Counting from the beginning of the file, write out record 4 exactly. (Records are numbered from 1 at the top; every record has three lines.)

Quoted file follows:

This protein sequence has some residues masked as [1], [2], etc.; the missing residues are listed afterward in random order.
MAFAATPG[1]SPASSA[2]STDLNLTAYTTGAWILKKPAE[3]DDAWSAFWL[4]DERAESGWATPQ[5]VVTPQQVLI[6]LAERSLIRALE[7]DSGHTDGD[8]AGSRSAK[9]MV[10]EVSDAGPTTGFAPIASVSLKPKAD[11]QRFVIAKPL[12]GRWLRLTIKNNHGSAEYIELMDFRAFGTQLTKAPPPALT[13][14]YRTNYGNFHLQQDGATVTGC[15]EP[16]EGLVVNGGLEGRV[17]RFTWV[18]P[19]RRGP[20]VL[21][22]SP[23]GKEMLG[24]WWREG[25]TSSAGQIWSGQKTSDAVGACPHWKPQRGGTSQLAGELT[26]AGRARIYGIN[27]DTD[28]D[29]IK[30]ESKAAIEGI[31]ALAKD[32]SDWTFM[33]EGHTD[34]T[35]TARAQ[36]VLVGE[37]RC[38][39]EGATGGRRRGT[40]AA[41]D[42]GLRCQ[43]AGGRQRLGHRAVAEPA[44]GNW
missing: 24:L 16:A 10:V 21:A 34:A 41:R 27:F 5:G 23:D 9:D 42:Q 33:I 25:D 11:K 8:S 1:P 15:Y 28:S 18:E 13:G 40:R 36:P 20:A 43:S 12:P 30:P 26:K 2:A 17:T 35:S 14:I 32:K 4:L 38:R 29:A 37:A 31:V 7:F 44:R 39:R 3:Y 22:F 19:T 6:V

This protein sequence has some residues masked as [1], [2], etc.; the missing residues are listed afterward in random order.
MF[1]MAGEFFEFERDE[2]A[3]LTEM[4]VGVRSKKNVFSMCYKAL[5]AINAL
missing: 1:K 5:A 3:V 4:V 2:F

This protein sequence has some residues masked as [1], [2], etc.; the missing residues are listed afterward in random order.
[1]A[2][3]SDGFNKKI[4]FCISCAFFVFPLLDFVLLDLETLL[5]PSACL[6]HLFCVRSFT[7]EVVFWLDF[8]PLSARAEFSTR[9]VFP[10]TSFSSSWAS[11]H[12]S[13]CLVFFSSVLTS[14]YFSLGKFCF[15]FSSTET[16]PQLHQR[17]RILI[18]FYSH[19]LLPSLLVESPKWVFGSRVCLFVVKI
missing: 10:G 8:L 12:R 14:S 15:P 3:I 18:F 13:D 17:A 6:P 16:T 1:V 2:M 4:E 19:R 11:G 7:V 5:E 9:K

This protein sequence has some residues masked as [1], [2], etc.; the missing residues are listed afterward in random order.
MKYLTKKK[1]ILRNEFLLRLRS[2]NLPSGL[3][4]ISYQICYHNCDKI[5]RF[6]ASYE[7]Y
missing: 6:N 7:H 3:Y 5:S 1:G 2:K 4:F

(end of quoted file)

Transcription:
This protein sequence has some residues masked as [1], [2], etc.; the missing residues are listed afterward in random order.
MKYLTKKK[1]ILRNEFLLRLRS[2]NLPSGL[3][4]ISYQICYHNCDKI[5]RF[6]ASYE[7]Y
missing: 6:N 7:H 3:Y 5:S 1:G 2:K 4:F